And also, I like the unpolished non-English speaker’s posts. As a studier of languages, I feel like “polishing” these posts would lose a lot of the heart and legitimacy.

  27. Sherry April 12, 2010

    Like Sara and many other ideas posted here, I love the stories of individuals–kids, sponsors, advocates, project directors, Compassion staff, etc. I really like first-person glimpses of what it’s like to serve on the front lines of Compassion’s work, or to be impacted by Compassion’ outreach. (Absolutely devoured the Kenya blogs!)

    I’d love to hear a little more from Compassion “graduates.” I sponsor an LDP student, so I love anything at all about LDPs, but I’m also interested in reading more about folks who had attended Compassion projects and what sorts of things they are doing now, or how Compassion work impacted their extended families.

    Bottom line-as a sponsor, I like anything that helps me feel closer to the kids who are part of our Compassion “family.” Keep up the great work. Reading this blog is a highlight for my day, and helps keep me motivated to pray and do my best for Compassion kids.

  28. Lisa Miles April 12, 2010

    I love the blog and think you’ve done a remarkable job of giving us a mix of everything. My knowledge of and interest in Compassion went through the roof when I started participating in this blog.

    1) I think I agree with several previous posters that I enjoy the project-specific stuff: what the kids do everyday, what it’s like for them when they get mail, how they write their letters, what they learn, how they learn, etc. I love a peek into the child centers.

    2) I would also love a “do you have any questions?” post. Maybe just put out a post where sponsors can ask questions or get clarification on things about sponsorship they’ve always wondered about. I always have miscellaneous stuff that I’m unclear on — how long letters and child gifts take to get to kids, etc. Perhaps staff could answer them via that blog post.

    3) There was a really cool article, I think on the website, about a sponsor who sponsors a ton of children. The article was about his/her filing system that she uses to keep track of the kids, what she’s sent them, etc. I really liked a peek into the lives of some super-sponsors and how they do what they do. And why they do what they do. I’m sure many have a good story.

    Anyway, keep up the great work!

  29. Betsy Slaughter April 12, 2010

    Details about projects might include vaccination clinics, water purification efforts, specific health education we give kids, supplies(toothbrushes? soap?). Don’t even know what we do about health, that’s why I would welcome some details.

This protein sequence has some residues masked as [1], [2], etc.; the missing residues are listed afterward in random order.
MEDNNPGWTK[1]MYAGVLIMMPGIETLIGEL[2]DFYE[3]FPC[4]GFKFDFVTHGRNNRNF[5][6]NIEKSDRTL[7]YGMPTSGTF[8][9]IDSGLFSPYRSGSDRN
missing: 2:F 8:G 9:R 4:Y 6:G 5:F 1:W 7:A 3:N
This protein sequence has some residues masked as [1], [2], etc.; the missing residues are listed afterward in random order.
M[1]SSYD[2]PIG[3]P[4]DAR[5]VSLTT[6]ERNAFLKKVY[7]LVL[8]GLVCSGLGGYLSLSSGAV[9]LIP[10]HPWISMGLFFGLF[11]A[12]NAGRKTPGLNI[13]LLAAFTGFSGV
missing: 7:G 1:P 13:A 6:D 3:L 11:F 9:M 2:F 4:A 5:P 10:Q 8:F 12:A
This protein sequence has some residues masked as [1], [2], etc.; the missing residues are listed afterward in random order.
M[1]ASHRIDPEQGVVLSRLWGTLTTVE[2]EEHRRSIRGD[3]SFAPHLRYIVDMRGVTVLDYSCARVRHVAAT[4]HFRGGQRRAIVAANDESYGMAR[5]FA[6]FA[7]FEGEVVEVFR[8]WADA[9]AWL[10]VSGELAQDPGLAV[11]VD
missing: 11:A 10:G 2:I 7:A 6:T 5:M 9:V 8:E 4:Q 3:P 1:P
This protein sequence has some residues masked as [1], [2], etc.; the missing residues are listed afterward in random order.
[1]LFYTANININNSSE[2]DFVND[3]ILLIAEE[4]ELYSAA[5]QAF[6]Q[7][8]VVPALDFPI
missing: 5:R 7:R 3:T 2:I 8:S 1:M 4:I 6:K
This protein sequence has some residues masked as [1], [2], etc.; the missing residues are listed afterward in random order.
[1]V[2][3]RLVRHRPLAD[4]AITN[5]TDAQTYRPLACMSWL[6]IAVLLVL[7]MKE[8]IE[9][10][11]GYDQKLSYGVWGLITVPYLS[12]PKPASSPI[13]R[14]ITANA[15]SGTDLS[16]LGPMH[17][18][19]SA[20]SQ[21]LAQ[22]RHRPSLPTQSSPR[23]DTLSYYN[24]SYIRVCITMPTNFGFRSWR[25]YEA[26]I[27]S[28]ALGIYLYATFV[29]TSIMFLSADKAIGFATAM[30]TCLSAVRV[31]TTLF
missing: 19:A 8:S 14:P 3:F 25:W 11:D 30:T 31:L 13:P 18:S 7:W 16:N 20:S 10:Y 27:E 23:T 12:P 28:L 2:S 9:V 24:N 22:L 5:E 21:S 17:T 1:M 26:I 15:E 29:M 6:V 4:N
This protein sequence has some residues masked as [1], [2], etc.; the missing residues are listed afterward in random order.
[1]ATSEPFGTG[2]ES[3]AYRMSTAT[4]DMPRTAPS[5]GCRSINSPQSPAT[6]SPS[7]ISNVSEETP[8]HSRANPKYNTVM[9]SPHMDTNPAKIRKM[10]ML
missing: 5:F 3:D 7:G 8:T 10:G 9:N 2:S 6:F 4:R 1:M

1. Chris Giovagnoni April 12, 2010


      Specific health education stories it is. Thanks for the idea. I know just what to ask for now.

  30. Alex April 12, 2010

    The most uplifting thing I’ve had recently from Compassion is an updated picture of my girl, Karthigai! I know it’s always busy for Compassion staff, but I appreciated someone taking the time to send me pictures of my sweet girl so I can show her (and Compassion’s fabulous work) off to everyone!

    1. Chris Giovagnoni April 12, 2010


      Whenever a post about a child comes across my desk, I always make sure to let the sponsor know about the post and to send whatever photos came with the story. It’s a small thing, but I know that it means a lot.

  31. Marvin April 12, 2010

    Thanks for the post.
    Have a general blog and then one for each region… Asia, Africa, South America….
    Have a point person from each country…even if they had 2 or 3 people give short comments about what God is doing…. What do the partner churches think/ what do they want to tell us or the kids, or the country office staff…let them talk to us…. Sorry to say this but it’s probably a better selling point for how great compassion is…. Compassion has become a large organization; at times I am a little overwhelmed by the world’s problems. I would like to learn more about our Childs country and region. Yes Thailand is different from India or the Philippines but they do have some things in common that Africa does not have. And I assume they work out of the same regional office.

    I have friends from other countries and the English grammar is poor (sorry) but the unfiltered comments are interesting. If everything is so polished it just looks like marketing…and you don’t really know what to believe. And some of the best stories never get told. At one project I visited the project director and 4 or 5 caseworks are former sponsored children…. After my visit one pastor sent us a wonderful letter…he talked about the city and the project…. If some of the pastors submitted letters that could fill the blog from months. It could be translated like any other letter and then posted. Think of the thousands of pastors and country staff in Asia… we would love to know more about them and the community they serve…and how to pray for them.

    I guess this is part of the problem for the developer’s people want many different things. I like the un-filtered English… I have learned to read between the lines. I would rather have more information from my country rather than more polished information. To Americanize it takes time and that equals less information. They only have the budget for so many people to polish it up. Maybe we could have a little of each. A few that are re-done by a native speaker and a few that are as is so we have some volume of information. I would rather have 1 poor English post a week from the Philippines than one every 2 or 3 moths.